Will Globalization Kill Individuality in Wine?
It may sound like some ambitious thesis, but in fact it is a growing trend we notice across the world of wine. Basically what used to be well-defined borders of taste and style have given way to winemakers chasing reviews and the palates of the consumers, thereby leading to a rather innocuous yet positively detrimental phrase: international style.
International style is the loose term used to describe, in a far more palatable manner, the effect of making a wine that is big, ripe, new world, fruit forward - a fruit bomb if you will. Oh and don't forget the oak! A wine of "international style" is often characterized by the lack of acidity and overly discernable tannins in favor of gobs of red and blue fruit, jammy consistencies, higher alcohol and therefore glycol levels, and a general over-ripe presentation in the glass.
So when you think of a Barolo and you long for those dustier and almost air-dried fruit components with moderate alcohol and tannins that promise a long life in the cellar, only to find a high-priced Italian version of a grocery store brand Aussie Shiraz boom you are the victim of the winemaker being lured by the appeal of "international style."
What is the appeal? Points, scores and favorable reviews leading to sales and subsequent money. It is simple economics. If the vast majority of the world's wine drinkers just adore Aussie Shiraz, and you choose to make a true-to-your-region wine that may run counter to that large demographic's tastes, you alienate a large buying audience. But if you remain true to your region and style and heritage, etc then you win points for keep the dream alive, but at the cost of perhaps sitting on an entire vintage of your unsold wine.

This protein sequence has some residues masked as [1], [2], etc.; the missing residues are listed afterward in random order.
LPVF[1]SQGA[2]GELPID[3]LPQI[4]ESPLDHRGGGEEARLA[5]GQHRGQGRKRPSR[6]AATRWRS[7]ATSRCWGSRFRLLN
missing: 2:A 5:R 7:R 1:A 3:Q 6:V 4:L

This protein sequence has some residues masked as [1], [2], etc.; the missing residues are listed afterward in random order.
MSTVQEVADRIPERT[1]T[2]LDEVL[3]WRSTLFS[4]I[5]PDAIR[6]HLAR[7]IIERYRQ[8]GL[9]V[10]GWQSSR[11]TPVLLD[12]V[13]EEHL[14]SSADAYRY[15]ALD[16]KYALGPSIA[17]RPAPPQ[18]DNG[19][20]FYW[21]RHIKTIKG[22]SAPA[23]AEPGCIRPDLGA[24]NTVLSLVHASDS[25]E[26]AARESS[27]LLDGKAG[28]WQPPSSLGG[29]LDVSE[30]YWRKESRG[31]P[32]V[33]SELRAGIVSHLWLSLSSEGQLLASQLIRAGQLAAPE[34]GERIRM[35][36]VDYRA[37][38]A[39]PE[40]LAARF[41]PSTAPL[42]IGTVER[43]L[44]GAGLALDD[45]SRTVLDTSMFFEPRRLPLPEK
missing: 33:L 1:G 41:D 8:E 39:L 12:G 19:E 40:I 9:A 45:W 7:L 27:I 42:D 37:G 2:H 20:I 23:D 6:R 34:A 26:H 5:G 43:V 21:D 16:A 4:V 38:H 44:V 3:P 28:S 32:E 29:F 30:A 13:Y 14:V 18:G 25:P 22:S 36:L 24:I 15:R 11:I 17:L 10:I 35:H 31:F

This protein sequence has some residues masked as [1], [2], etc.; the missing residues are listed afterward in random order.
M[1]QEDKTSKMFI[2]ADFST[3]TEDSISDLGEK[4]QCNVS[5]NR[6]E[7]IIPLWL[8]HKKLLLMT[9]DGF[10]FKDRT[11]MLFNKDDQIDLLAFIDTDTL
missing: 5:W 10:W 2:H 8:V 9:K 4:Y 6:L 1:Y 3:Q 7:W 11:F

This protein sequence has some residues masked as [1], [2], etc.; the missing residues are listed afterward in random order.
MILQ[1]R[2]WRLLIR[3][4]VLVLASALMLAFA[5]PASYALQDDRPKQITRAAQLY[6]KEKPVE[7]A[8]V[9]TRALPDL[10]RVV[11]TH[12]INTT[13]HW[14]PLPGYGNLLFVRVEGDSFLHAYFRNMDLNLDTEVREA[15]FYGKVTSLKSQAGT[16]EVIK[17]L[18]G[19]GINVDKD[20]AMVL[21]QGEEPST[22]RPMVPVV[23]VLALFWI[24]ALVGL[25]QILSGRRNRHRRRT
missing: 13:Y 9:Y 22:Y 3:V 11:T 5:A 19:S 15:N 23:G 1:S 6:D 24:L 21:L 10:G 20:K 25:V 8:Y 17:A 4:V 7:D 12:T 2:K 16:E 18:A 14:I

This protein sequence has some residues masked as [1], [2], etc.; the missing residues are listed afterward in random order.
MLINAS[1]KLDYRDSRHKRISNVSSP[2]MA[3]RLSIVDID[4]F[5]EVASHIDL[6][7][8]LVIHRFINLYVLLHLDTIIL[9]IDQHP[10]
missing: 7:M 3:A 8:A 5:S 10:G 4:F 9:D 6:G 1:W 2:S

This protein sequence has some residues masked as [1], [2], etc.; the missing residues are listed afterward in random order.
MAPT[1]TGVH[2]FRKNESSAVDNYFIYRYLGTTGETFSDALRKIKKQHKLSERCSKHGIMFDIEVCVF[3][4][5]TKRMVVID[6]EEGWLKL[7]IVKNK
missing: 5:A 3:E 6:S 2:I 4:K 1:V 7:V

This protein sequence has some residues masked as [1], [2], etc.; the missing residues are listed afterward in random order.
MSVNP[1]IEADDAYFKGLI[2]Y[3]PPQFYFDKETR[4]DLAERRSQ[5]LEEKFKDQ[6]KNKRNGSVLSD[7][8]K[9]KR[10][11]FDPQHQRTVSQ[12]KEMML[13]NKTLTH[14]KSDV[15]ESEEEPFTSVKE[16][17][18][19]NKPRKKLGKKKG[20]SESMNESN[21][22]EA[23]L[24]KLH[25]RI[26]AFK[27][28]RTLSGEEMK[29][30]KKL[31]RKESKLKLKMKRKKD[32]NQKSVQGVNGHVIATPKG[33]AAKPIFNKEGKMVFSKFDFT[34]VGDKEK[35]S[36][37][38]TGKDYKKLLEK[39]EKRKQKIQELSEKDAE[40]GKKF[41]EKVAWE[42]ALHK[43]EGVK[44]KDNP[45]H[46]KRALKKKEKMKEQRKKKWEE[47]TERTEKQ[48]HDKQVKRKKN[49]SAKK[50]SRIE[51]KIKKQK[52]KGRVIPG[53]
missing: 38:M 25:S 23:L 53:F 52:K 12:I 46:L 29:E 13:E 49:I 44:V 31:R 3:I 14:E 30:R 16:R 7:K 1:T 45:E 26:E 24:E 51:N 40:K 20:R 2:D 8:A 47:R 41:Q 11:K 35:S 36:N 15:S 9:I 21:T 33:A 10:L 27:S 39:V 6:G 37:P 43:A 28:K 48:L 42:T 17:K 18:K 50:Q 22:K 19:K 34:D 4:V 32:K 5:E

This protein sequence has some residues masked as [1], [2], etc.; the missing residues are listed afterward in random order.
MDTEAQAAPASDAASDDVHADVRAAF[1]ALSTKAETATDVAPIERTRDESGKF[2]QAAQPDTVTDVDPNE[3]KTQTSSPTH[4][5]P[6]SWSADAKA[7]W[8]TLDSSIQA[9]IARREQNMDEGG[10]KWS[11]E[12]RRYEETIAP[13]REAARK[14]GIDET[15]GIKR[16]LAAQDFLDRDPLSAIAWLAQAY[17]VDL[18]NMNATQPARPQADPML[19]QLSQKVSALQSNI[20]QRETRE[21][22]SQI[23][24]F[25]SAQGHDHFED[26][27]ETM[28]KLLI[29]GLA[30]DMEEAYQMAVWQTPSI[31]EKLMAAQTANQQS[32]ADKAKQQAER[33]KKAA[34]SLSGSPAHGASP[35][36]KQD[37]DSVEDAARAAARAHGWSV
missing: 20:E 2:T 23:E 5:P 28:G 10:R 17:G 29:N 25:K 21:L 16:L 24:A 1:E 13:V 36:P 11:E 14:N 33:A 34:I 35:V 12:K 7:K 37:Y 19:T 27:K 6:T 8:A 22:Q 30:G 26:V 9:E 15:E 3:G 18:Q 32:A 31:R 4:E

I used Italian wines as an example, but far more subversively embracing this phenomenon are the French, and especially the Chateaux of Bordeaux. With the recent attention of collectors and investors to their centuries-old tradition of wine making being fueled by renowned writers and critics who have very specific taste expectations, the winemakers have eschewed tradition to curry the favor of a literal handful of influential writers who favor this growing pox of "international style." But California is not without guilt or blame in this either. In fact there is not a wine region in the world that is not affected by this new mantra of wine making.
However, fear not. There are diehards, and like every fad and fashion, the cyclical nature of them all assures us at least the glimmer of relief in the future. With careful searching and tasting, and hopefully the skill and attention of a credible merchant you can find wines that are indeed indicative of their respective growing regions.